Sometimes our lives look quite nice on the outside. We’re strong and smart and handling our responsibilities very well. Good things seem to happen. Even exciting things. We put on a brave face, we share photos, we joke and smile as often as possible.
Only a few, if anyone, know about the reality under that façade of well-being in those moments, days, weeks, months when there’s a crisis and life is overwhelming, and we are caught up in a seemingly endless struggle with fear, physical discomfort or grief…wondering when it will end, if it will end, and how we’re going to make it.
And through it all, we look at others and wonder how on earth are THEIR lives so nice…from the outside. Forgetting that the façade might be hiding challenges we can’t even imagine.
Periods of great stress and struggle in life make us cynical, at least for a while. We forget to look for the good.
All we see is that we’re broken and vulnerable. We see the vulnerability as a bad thing, and relentlessly beat ourselves up for it. And as if self-flagellation isn’t enough, this vulnerability also sets us up to be criticized, taken advantage of and hurt by those who, like predators in the wild, can smell vulnerability and pounce.
We mistake vulnerability for weakness, especially if we’ve suffered because of it, on top of suffering through our own challenges.
But the vulnerability isn’t weakness. It’s never weakness. Periods in life when things are too difficult or painful to even put in words…when we are ashamed to admit just how hard a time we’re having…make us stronger, more grateful, and more compassionate.
We come through with more wisdom, and self-awareness. We know more about who we are. We grow and evolve into, simply put, enhanced versions of ourselves. We value kindness, patience and any bit of goodness that shows up that much more.
In the moments of greatest struggle, the only way out is to start seeing that not all is lost. That we are human, and human beings make mistakes, get lost, suffer, and recover. That we are stronger than we think.
Yesterday, I found a journal from 20 years ago. One entry, written in the fall, talked about the tragedy of 9/11 and also a documentary I had watched at that time on women’s struggles and oppression in Afghanistan.
Here is an excerpt that mirrors the words in my heart today:
“But hope, as the reporter said, was found in the most surprising of places: among the poorest and most persecuted. Their victory was to live another day as best as they could.
And so I look at my life, at my privilege, at the privilege of many.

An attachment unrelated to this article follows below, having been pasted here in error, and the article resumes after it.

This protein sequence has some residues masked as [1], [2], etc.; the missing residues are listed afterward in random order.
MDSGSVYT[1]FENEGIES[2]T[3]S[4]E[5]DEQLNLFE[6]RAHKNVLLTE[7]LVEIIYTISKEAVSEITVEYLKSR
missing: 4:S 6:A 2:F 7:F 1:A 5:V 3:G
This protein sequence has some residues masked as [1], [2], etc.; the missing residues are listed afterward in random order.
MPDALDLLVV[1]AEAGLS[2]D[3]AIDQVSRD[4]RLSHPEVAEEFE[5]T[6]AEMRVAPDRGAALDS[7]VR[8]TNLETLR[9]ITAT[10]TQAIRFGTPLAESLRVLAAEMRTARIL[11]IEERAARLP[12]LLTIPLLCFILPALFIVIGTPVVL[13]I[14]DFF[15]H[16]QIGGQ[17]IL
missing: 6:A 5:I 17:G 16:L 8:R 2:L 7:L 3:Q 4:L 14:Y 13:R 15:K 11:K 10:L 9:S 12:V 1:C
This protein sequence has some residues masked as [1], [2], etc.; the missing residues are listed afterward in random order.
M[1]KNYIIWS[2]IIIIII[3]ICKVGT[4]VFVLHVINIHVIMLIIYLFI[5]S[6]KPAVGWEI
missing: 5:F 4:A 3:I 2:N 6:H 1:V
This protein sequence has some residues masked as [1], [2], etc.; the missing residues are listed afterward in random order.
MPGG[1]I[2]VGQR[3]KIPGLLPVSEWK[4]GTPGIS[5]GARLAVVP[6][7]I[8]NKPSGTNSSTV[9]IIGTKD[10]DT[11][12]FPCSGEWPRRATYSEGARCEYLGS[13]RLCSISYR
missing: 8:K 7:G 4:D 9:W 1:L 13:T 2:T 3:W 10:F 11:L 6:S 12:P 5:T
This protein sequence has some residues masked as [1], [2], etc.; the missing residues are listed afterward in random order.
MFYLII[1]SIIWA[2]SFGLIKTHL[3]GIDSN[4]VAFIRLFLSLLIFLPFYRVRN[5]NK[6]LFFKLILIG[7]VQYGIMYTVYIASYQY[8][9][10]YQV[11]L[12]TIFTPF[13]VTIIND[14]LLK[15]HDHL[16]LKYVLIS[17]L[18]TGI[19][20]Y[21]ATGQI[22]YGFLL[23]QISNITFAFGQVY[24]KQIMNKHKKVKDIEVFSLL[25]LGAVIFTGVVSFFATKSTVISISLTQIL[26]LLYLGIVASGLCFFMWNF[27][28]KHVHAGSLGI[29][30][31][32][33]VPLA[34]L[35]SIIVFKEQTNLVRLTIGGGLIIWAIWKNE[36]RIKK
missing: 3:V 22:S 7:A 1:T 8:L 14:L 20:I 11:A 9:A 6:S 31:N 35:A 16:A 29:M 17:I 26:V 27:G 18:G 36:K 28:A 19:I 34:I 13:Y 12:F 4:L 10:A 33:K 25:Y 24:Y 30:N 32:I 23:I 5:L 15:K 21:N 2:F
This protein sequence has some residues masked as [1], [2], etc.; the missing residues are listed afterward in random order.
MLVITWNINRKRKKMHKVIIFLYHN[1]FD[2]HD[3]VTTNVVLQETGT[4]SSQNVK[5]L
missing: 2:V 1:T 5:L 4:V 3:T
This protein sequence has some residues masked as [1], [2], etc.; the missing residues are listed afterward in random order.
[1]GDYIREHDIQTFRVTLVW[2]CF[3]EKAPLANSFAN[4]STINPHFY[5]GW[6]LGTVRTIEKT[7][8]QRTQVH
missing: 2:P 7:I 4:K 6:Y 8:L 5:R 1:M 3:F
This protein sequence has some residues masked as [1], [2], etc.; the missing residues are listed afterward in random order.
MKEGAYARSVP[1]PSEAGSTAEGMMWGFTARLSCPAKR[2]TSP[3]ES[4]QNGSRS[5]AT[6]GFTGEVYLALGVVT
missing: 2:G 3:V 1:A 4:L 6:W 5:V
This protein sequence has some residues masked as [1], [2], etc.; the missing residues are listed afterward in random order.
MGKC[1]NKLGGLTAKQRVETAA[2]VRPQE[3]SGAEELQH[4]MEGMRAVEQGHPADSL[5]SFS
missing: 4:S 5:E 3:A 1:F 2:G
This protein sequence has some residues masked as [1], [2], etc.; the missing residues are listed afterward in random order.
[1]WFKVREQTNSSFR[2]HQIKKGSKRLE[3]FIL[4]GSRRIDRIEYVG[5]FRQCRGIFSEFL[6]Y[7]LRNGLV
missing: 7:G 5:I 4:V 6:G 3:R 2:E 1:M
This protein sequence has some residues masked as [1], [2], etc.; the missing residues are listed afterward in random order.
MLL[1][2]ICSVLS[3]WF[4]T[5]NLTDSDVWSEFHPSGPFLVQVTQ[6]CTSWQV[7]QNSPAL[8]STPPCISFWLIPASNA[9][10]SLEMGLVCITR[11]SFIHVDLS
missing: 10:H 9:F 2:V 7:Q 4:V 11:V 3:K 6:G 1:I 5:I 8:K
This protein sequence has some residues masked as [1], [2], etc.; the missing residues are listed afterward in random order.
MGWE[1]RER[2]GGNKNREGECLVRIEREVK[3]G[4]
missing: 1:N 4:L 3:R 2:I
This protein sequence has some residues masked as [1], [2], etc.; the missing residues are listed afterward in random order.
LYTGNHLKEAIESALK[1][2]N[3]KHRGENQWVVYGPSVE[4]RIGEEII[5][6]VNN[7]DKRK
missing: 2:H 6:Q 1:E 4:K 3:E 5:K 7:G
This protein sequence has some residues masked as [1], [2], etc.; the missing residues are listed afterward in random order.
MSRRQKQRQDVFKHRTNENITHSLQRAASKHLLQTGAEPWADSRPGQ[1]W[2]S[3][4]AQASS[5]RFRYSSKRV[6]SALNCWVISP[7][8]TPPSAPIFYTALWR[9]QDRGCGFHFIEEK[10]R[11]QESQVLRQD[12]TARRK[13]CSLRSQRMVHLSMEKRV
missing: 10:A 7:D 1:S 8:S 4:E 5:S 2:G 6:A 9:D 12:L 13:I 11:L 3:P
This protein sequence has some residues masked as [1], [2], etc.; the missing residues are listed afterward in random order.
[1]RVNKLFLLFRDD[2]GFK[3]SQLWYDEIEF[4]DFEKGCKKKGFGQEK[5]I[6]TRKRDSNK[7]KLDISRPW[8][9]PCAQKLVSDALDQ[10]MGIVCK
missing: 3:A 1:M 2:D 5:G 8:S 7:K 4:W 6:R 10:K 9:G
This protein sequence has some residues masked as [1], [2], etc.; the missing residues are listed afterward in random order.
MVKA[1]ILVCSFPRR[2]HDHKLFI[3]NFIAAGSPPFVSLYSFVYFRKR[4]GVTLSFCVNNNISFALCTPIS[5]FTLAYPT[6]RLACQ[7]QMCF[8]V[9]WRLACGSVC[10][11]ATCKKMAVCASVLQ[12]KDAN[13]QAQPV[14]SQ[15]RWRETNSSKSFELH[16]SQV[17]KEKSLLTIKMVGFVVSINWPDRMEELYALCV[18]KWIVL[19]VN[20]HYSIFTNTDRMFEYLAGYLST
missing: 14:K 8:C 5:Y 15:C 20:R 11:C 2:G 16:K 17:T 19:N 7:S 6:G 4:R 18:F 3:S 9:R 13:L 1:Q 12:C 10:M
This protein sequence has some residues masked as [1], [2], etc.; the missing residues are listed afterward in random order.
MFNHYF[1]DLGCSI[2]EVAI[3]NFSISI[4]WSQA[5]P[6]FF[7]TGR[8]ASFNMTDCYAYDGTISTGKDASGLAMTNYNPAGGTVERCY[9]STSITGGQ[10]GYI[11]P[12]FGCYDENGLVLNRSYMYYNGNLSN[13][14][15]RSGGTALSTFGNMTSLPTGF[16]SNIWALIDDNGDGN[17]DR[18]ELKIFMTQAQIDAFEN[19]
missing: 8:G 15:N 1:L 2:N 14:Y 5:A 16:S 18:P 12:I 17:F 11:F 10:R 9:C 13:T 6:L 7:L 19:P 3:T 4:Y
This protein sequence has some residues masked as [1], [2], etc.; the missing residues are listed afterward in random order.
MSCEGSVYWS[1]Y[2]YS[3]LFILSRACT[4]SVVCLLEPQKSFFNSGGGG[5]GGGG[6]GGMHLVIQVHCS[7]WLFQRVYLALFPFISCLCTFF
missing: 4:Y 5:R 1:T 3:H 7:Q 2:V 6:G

Every one of us has more complaints and more issues than can be counted. Every one of us has more false goals and inconsistent expectations than can be counted.
We are so often frustrated by the apparent failure to make our lives into what we imagine they should be. We look to each other for someone to blame, attempting to control and correct our own and each other’s behaviors, tastes and inclinations as a means to compensate for our failure in creating a perfect life, perfect health, perfect anything.
We don’t always see the good things in ourselves and around us, however little good there might be at a given time.
But the truth of the good things in our lives does not lie. And all that we forget, or can not see has to be remembered and seen. All the tangled emotions and pointless confusion have to go.
In the end, our lives are not cluttered by financial burdens, other people’s imperfections, too many objects in the house, too much dust, pet hair, unfinished repairs and so on. Our lives are cluttered by our own self-criticism, unrealistic expectations, false judgments of others, and habit of taking for granted the things that make life worth living. And also, by guilt, lack of compassion towards ourselves, stubborn pride and beliefs that do not serve us.
It doesn’t matter where our individual dark clouds come from. What matters is getting beyond them. And doing so while allowing ourselves and others to be human. Beautifully, imperfectly human.
If we are among the lucky ones to have homes to clean, and bills to pay, and struggles to face, it is because of these ‘problems’ that we are alive!
And we shouldn’t under-estimate the privilege of being free to pick up a vacuum, a mop…choose books and clothes and take a walk and do or not do so many things. Every single day, even with the routines of work and other responsibilities, we have choices. Even in illness, stress, and misery, we have choices.
Even one choice is a priceless gift.
Every day, we can try to take a look at our lives, at what matters most and make an effort, a genuine effort to let go of negative thoughts, pointless resentments, unfair judgments – towards ourselves and others.
It’s a cliché, but true. We can’t change the past. But we can change the now. So instead of criticism, let there be praise. Instead of judging others, let there be compassion. Instead of blame, let there be tolerance and understanding. Instead of imposing schedules, ideas and making negative comments, let there be modesty, withdrawal without martyrdom or resentment, and a focus on something that can bring joy.
Let us be just a bit more thoughtful and easy-going. Allow humor. Build things on love.
Our victory is to live another day, even the hardest of days, as best as we can. And that is victory.